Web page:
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Christmas is very important for EU-NP trade relations. Source: Richard Fabi

Ryan Minett

After years of negotiation, CENTA (Comprehensive European/Northern-Atlantic Trade Agreement), a Free Trade Agreement between the European Union and the North Pole, appeared to be in jeopardy after Belgium was temporarily unable to secure the backing necessary to sign on. Belgium has reportedly been under heavy pressure from the French-speaking region of Wallonia who have decided that they cannot support this agreement. North Pole’s Prime Minister Mr S. Claus was to fly in Thursday morning to sign the agreement in Brussels, but had to postpone due to the unexpected delay. The Head Ambassador of the North Pole, a Mr Patrius Palivius Elf, comments on the situation, “This is obviously disappointing, but with enough spirit, I believe that we can pull this deal off.”

Indeed across Europe many are praising Walloon’s resistance to CENTA, saying that CENTA gives too much power to large corporations. Speaking on the Clause in question, Wallonia’s minister-president, Paul Magnette, said “This trade agreement gives too much power to the big boss and does not do enough to protect the little people.” Working conditions in the North Pole are notoriously poor with long working hours, minimal time off, and deplorably small living quarters.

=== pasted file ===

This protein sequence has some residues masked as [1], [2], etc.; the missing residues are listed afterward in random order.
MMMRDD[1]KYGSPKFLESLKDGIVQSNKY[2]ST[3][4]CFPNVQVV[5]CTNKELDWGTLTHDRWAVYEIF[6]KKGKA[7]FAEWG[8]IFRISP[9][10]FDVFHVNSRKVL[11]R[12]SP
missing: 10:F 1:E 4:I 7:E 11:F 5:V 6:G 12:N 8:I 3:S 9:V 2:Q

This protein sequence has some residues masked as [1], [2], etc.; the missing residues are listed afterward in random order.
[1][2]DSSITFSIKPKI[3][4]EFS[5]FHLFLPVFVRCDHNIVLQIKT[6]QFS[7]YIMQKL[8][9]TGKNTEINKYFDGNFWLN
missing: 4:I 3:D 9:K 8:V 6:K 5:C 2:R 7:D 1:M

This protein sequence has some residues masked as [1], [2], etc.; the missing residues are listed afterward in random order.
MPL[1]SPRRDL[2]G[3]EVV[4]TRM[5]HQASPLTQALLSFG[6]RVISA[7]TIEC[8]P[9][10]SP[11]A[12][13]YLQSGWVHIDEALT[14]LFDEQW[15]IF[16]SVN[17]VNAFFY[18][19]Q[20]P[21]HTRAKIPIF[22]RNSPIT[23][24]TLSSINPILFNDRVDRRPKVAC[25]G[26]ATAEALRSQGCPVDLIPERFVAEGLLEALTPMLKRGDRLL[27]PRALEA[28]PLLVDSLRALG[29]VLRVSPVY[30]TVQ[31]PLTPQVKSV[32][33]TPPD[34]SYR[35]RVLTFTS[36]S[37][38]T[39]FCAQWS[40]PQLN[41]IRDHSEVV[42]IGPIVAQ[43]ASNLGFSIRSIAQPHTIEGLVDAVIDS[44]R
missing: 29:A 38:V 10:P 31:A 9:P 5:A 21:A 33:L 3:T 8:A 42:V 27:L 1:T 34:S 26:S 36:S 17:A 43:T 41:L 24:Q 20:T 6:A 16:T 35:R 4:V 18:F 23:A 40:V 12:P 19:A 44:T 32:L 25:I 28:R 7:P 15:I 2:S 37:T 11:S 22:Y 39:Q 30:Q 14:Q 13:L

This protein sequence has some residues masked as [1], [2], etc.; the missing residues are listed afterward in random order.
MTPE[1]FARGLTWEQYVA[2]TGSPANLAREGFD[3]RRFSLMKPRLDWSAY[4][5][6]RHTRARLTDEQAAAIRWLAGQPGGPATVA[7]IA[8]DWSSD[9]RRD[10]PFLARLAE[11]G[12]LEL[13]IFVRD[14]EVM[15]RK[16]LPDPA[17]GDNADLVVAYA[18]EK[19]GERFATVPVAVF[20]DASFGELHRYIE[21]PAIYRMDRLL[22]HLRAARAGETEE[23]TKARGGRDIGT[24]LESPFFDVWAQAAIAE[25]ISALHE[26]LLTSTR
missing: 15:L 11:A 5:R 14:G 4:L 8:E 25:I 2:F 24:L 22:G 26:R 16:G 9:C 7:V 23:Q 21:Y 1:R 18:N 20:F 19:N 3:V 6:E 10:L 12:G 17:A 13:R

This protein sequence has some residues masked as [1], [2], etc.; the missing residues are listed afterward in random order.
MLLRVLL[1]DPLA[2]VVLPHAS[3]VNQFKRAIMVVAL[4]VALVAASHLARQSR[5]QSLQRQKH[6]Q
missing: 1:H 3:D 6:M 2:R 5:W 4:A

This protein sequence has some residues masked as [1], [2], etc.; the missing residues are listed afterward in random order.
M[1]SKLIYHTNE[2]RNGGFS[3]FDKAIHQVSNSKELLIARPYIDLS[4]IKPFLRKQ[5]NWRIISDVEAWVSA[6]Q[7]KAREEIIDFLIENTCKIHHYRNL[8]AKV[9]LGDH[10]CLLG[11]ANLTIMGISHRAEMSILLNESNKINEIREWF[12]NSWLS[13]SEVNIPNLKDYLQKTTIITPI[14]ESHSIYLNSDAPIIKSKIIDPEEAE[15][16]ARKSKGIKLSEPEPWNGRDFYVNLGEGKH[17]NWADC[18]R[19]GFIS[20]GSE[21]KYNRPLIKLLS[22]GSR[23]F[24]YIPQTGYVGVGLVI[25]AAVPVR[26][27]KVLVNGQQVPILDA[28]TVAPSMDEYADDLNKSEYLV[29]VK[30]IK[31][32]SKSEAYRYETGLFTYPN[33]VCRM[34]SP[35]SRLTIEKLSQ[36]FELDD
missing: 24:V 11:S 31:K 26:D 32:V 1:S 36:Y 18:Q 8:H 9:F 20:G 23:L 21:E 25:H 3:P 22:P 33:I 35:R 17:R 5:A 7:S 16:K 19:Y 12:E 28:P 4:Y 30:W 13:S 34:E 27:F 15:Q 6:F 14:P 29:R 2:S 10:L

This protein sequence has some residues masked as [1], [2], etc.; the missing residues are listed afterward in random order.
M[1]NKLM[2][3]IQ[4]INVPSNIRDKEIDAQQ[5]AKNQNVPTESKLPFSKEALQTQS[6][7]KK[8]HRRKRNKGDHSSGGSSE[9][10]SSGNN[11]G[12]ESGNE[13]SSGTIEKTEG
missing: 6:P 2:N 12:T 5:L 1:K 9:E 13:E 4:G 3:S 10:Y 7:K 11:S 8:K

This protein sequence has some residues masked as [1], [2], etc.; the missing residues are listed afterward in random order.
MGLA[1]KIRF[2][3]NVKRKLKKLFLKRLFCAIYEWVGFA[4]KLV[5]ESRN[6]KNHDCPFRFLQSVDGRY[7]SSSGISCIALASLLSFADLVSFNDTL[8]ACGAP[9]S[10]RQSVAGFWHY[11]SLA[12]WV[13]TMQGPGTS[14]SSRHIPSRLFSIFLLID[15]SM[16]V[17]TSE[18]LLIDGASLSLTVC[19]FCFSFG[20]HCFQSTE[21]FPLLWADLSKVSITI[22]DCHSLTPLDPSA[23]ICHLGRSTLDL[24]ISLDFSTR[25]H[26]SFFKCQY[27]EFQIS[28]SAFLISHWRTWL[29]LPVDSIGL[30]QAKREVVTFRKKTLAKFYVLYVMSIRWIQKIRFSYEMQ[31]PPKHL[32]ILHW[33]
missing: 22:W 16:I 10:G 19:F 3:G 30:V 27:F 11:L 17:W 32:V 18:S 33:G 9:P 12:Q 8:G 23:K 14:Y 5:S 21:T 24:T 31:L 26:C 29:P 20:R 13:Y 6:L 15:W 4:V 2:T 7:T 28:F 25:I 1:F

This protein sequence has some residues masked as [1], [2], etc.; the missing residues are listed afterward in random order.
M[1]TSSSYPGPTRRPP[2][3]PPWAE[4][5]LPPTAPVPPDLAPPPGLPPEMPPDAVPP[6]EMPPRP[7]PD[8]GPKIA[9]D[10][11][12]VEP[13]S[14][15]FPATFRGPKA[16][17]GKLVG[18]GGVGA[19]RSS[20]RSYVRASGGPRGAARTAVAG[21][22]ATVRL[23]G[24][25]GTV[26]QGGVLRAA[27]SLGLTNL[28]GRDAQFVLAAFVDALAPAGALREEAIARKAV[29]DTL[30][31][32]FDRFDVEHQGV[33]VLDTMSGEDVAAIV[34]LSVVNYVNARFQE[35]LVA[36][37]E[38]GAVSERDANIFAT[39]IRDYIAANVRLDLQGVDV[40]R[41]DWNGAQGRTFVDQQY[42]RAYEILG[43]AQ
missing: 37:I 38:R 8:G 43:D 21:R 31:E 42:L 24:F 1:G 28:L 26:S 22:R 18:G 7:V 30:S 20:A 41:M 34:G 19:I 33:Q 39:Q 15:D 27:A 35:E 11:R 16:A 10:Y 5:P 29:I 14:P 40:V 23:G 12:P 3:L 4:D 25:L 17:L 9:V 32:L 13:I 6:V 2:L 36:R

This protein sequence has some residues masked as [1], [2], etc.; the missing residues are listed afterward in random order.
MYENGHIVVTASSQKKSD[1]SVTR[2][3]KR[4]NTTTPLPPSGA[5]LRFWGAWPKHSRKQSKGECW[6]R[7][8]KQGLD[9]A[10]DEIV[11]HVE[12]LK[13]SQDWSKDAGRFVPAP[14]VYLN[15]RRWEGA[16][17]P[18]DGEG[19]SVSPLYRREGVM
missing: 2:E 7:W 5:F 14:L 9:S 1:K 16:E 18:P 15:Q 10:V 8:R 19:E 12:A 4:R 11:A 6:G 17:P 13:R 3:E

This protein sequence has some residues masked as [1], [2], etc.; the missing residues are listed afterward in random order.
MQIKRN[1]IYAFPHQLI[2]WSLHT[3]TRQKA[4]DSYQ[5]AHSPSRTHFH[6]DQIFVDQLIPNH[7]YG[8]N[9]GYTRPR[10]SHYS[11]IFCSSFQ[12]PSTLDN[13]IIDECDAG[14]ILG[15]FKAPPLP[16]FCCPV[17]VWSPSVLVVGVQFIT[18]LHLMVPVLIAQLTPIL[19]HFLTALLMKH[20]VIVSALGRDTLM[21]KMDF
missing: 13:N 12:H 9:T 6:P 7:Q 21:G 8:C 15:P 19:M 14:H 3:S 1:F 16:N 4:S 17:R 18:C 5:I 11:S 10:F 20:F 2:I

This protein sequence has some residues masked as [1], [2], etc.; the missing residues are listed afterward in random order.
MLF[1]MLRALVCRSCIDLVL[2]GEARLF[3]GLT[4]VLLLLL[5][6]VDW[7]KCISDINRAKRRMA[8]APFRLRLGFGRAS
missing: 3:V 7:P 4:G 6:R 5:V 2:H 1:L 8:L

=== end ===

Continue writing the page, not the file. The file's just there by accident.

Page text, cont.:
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The Euroculturer’s undercover reporter had trouble adjusting: Source: Elf (2003)

Our undercover investigative journalist brings to light even more possible violations as the working population is force fed sugar to keep them active and working, and the school systems are dangerously close to propaganda. A report from Amnesty International speaks to the schooling system conditions, saying that the students “sing nationalistic songs, praise their glorious leader, and wear demeaning uniforms all day, every day.”

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The environmental impact of the North Pole Factory Operations has also been a source of opposition for left leaning Europeans. Source: U.S. Navy photo by Chief Yeoman Alphonso Braggs

Despite these allegations and Wallonia’s resistance, the delay is now over and the agreement seems to be back on track. A relieved Juncker commented on the situation, “Honestly, with everything that has happened in the last few months, it’s just nice to have a win for the EU.”

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Streets of the downtown Brussels decorated for the upcomming Christmas- Just in time for CENTA. Source: Mstyslav Chernov